From Chuck Todd, Mark Murray, Domenico Montanaro, and Julia Steers
HANOVER, NH --
*** Hillary's final hurdle? So far this campaign season, Clinton has cleared -- at least right now -- three important hurdles: 1) the past Clinton baggage; 2) questions about her gender; and 3) her Iraq war vote. But her Democratic rivals now are focusing on what may be her final hurdle: electability. Yesterday, when he endorsed Obama, former Iowa Democratic Party chairman Gordon Fischer touched on this when he said that Obama had the best chance of winning the White House and helping downballot candidates. Also, in reference to President Bush's comment that Clinton will win the Democratic nomination, a Dodd spokeswoman said: "I can understand why the President would want Senator Clinton to be the nominee." Ouch. Of course, Democrats -- right now -- believe that Clinton is the most electable candidate. In this month's NBC/WSJ poll, 54% of Democratic voters said Clinton has the best chance of defeating the Republicans in 2008. But dig a bit deeper in the poll and you'll notice a ceiling for Clinton. For instance, when matched up against the least known major GOP candidate (Huckabee), Clinton nabs just 50%.
*** Bill's power: Just how powerful is Bill Clinton? It appears, according to the Politico, that he helped kill a GQ article by Atlantic Monthly writer Joshua Green that wasn't all that friendly to the Clinton campaign. Whether it's helping rack up congressional endorsements for his wife, preventing labor groups from endorsing other candidates, or even helping to kill negative stories, this is Bill's real power in this race: leverage.
*** Land to the rescue: A week after James Dobson criticized Thompson, Richard Land of the Southern Baptist Convention comes to Thompson's defense. Land tells CBN's Brody: "I've received phone calls and emails from Southern Baptists about Senator Thompson. They are all furious at Doctor Dobson. They just feel that first of all there was a mischaracterizing of his positions. Do I wish that he supported the marriage protection amendment? Of course I do. To say that he is for 50 different views of marriage in 50 different states is a gross mischaracterization of his position. Secondly, do I wish that he attended church every Sunday? As a Baptist pastor, of course I do. But does that make him a person of unbelief? That's harsh and unwarranted." Land's likely support for Thompson has been on display for months. Dobson may have a large audience, but Land (a Southerner) may be a more important ally in a GOP primary.
** Let the Borat jokes begin: The Giuliani campaign is raising money in Kazakhstan from Americans living there.
*** Trouble for the Dems? Before tomorrow's Democratic debate on MSNBC, moderated by NBC's Tim Russert, we're taking a look at some potential problems for Democrats in 2008, even though they're in better position than they've been in years. Yesterday, we looked at some cautionary data regarding independents (a must-win group for Democrats and a group that's BIG here in New Hampshire). Today, we examine some of the disenchantment with the Democratic-controlled Congress. Per this month's NBC/WSJ poll, only 23% approve of Congress' job. More importantly, the Democratic Party -- for the first time in nearly a year -- has a net-negative rating on the feeling thermometer (34% positive/38% negative). "Dissatisfaction with Congress has dragged down the image of the Democratic Party," pollster Neil Newhouse (R) told First Read. Of course, the GOP's rating is even worse (31% positive/47% negative). And, by a 47%-35% margin, voters say they prefer a Democratic-controlled Congress to a GOP-controlled one.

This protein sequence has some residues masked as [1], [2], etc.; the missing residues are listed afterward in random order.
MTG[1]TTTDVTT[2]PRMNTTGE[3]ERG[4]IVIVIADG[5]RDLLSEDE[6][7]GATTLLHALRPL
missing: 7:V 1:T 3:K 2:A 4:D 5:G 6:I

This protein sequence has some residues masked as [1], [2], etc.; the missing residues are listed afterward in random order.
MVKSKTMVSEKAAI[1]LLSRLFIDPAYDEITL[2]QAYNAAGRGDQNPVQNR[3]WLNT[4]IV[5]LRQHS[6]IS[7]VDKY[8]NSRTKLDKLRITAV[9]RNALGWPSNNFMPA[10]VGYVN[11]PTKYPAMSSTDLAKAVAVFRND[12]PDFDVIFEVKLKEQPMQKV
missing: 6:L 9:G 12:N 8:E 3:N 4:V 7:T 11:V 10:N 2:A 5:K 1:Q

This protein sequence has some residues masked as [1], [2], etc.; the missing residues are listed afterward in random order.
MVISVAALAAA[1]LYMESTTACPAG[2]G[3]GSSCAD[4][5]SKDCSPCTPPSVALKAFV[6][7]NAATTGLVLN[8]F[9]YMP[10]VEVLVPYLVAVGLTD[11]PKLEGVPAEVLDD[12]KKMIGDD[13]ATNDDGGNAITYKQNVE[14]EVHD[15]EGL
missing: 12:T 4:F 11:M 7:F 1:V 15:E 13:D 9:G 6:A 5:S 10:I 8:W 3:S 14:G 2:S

*** Meet the new boss, same as the old boss? Still, did voters expect more change from a Democratic Congress? Yes, it did pass a minimum-wage hike and has been a check on the White House. And, yes, Bush has thwarted much of what the Democrats have wanted to do. But the facts are this: Gridlock, party infighting, and the Iraq war all continue. The Democratic front-runners are promising change. But with Congress unable to deliver on change -- so far -- could such a message end up falling on deaf ears?
*** Another labor cattle call: It wasn't too long ago that a handful of labor unions -- including SEIU, the Carpenters, the Farm Workers, and the Teamsters -- broke away from the AFL-CIO and formed their own federation, Change To Win. The reason for the split: Those unions though the AFL was too focused on politics and not enough on organizing. Well, today Change to Win gets a dose of politics when Obama, Edwards, and Clinton (in that order) address the group in Chicago. This front-runner cattle call comes just a day after the United Auto Workers -- an AFL member -- went on strike against GM.
*** On the trail: Elsewhere, Biden is in Boston; Huckabee is in Arkansas, where he attends the commemoration ceremony of Central High's 50th anniversary of integration; McCain is in Texas, where (among other things) he participates in a roundtable discussion on Israel in Houston; Obama, after addressing Change to Win, campaigns in Portland, ME; and Romney raises money in California.
*** Another "Super Tuesday": For more on these things -- and much, much more -- tune into another round of MSNBC's all-day Super Tuesday political coverage.
Countdown to LA GOV election: 25 days
Countdown to Election Day 2007: 42 days
Countdown to LA GOV run-off (if necessary): 53 days
Countdown to Iowa: 111 days
Countdown to SC GOP primary: 116 days
Countdown to Tsunami Tuesday: 133 days
Countdown to Election Day 2008: 406 days
Countdown to Inauguration Day 2009: 483 days